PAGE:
NASW Pioneers Biography Index


The National Association of Social Workers Foundation is pleased to present the NASW Social Work Pioneers®. NASW Pioneers are social workers who have explored new territories and built outposts for human services on many frontiers. Some are well known, while others are less famous outside their immediate colleagues, and the region where they live and work. But each one has made an important contribution to the social work profession, and to social policies through service, teaching, writing, research, program development, administration, or legislation.

All of these social workers are honored in the NASW Pioneer Room at the National Office in Washington, D.C. The NASW Pioneers have paved the way for thousands of other social workers to contribute to the betterment of the human condition; and they are are role models for future generations of social workers. The NASW Foundation has made every effort to provide accurate Pioneer biographies.  Please contact us at naswfoundation@socialworkers.org to provide missing information, or to correct inaccurate information. It is very important to us to correctly tell these important stories and preserve our history.  Please note, an asterisk attached to a name reflects Pioneers who have passed away. All NASW Social Work Pioneers® Bios are Copyright © 2018 National Association of Social Workers Foundation. All Rights Reserved.
    
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Jessie Dowling Smith Photo
Jessie Dowling Smith* (1918-2012)

Jessie Dowling Smith was a Pioneer who worked on the frontiers of social work practice from the years she spent with the Works Progress Administration (WPA) in Kentucky through her years as Director of Mental Health Services in the New York Regional Office of the Department of Health and Human Services. Her professional career took her to many parts of the country where competence, vision, and friendly leadership were her hallmark.

Her early education was in Ashe County, North Carolina, where she was born, and Lancaster County, Pennsylvania. She received an AB Degree in 1939 from Berea College in Kentucky where she received the Howard Prize for the outstanding senior woman. In 1945 she received an MSW Degree from the Columbia University School of Social Work. In 1981 she received an award as a Distinguished Alumna of Columbia University.

Beginning in 1939, Jessie served for 3 1/2 years with the Federal Works Progress Administration in Kentucky. During World II she was with the Red Cross in Brooklyn, New York, and New Orleans, Louisiana. From 1946-1956 she served as a Supervisor of Casework in the Outpatient Mental Health Clinics in the Veterans Administration in Huntington, West Virginia, and Washington, D.C. In 1956 she was commissioned as a Public Health Officer in the U.S. Public Health Service - retiring in 1981 with the rank of Director.

In her early years with PHS, she was assigned for five years as Program Supervisor of Social Work in the recently established Clinical Center in Bethesda, Maryland. In 1961 she transferred to the National Institute of Mental Health (NIMH) Regional Office in Chicago, Illinois, as a Program Consultant to local and state mental health programs (both mental hospital and community services) in five Midwestern states. After she was appointed Director of Mental Health Services in the New York Regional Office of the Department of Health and Human Services in 1965, she provided professional consultation to, and supervised, various grant programs within New York, Pennsylvania, New Jersey, Delaware, Puerto Rico, and the Virgin Islands. She continued in this position until her retirement in 1981.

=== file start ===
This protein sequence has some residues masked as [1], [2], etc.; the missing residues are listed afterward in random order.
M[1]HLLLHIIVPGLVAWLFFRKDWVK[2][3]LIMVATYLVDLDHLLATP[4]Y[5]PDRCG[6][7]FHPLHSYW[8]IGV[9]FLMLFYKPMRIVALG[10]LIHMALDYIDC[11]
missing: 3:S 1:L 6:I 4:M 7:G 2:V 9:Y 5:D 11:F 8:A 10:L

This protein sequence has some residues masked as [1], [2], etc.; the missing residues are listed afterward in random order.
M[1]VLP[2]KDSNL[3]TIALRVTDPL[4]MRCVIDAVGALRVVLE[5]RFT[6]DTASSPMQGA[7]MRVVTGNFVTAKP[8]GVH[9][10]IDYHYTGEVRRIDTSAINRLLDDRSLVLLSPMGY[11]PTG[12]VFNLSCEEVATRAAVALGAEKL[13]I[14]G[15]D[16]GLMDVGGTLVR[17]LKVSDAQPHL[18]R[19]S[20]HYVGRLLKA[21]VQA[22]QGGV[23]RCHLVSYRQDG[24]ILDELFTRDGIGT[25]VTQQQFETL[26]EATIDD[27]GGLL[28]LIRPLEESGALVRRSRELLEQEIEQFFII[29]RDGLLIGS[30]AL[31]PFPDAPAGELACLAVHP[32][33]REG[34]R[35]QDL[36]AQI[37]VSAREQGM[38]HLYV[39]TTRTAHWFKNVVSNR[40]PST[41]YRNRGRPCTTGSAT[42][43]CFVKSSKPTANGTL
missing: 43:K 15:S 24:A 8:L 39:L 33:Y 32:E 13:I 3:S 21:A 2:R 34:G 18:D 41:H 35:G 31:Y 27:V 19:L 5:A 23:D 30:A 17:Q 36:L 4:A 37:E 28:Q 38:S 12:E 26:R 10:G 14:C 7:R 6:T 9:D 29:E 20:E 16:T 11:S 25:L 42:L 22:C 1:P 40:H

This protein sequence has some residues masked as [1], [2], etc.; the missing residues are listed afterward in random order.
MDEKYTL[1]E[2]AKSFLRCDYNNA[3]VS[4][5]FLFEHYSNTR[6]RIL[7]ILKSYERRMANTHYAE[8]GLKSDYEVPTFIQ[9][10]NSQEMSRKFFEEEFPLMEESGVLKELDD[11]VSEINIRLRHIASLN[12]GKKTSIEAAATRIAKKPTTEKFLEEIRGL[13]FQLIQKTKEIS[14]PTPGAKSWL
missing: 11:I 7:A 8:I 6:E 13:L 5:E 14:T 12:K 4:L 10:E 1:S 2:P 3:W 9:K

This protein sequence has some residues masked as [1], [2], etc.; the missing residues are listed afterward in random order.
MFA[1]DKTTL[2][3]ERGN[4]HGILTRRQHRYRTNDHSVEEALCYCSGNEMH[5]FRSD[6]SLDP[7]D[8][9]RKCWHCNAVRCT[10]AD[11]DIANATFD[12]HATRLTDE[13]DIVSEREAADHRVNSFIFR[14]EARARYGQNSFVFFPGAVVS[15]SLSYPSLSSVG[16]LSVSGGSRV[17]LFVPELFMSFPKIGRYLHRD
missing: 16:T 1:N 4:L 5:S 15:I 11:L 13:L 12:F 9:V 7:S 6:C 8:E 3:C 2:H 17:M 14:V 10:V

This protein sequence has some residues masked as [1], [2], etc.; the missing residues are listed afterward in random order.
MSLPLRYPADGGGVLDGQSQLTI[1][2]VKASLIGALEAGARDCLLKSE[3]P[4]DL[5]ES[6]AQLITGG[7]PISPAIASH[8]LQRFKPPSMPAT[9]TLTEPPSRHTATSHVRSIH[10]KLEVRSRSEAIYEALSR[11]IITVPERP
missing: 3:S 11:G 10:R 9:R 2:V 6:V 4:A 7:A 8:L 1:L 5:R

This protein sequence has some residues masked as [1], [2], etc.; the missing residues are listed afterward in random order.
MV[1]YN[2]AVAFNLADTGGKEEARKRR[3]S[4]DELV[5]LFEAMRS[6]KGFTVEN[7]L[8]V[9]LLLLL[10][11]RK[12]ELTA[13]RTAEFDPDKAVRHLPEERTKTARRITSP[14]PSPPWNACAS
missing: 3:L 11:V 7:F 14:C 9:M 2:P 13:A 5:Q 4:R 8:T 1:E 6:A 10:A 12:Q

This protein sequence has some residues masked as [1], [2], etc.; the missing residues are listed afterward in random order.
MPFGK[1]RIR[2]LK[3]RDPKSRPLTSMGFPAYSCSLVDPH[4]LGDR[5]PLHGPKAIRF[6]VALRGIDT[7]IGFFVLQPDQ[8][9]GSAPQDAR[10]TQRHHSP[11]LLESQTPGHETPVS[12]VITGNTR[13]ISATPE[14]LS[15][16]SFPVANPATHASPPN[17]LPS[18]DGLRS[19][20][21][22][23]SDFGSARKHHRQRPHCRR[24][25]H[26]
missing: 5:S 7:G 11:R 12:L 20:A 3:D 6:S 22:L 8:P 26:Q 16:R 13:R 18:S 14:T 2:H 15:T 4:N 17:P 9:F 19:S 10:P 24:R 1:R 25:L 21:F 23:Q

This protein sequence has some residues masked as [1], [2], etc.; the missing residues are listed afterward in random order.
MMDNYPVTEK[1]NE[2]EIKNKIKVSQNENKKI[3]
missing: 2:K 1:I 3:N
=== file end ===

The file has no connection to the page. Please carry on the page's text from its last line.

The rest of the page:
Her many professional activities included President of the Washington, D.C. Area Metropolitan Chapter of NASW, member of the Advisory Council of the Columbia University School of Social Work, and President of the Alumni Association of that school. She served on the Editorial Board of Social Casework and published articles in that journal. Beginning with her work as a social worker with the WPA, Jessie worked with programs that were new and developing and ones that were seeking to find solutions to problems of national import to provide help in times of crisis. An outstanding aspect of her years with NIMH was the leadership she gave to local mental health groups along with the state programs, which were established in the 1960s. She did her best to see that the states and localities made appropriate and innovative use of a wide range of resources, and that their services reached across economic, social, ethnic, and racial divisions.

Jessie had two marriages (Louis E. Dowling, 1942-1960 and Foyell P. Smith, 1983-1996). After retirement in 1981, when she remarried, she moved to Lexington, North Carolina, with her second husband, where she was engaged in various volunteer social work and mental health activities, including board membership on the Davidson County Domestic Violence Services and President of the Davidson County Mental Health Board. Upon the death of her second husband, she returned to Washington, D.C. and moved into Thomas House. Jessie was a key member of the NASW Social Work Pioneer® Program and served as chairperson of the NASW Foundation's Legacy Program. Colleagues remember her as a very gracious woman who always had a sparkle in her eye and "called a spade a spade." 

Video: Jessie Smith Receives Alumni Medal from Columbia University (April 2011)




Newly Inducted NASW Social Work Pioneer Hortense McClinton 2015

Nominate A New NASW Pioneer

Completed NASW Pioneer nominations can be submitted throughout the year and are reviewed at the December Pioneer Steering Committee Meeting. To be considered at the December meeting, submit your nomination package by November 1. To learn more, visit our Pioneer nomination guidelines.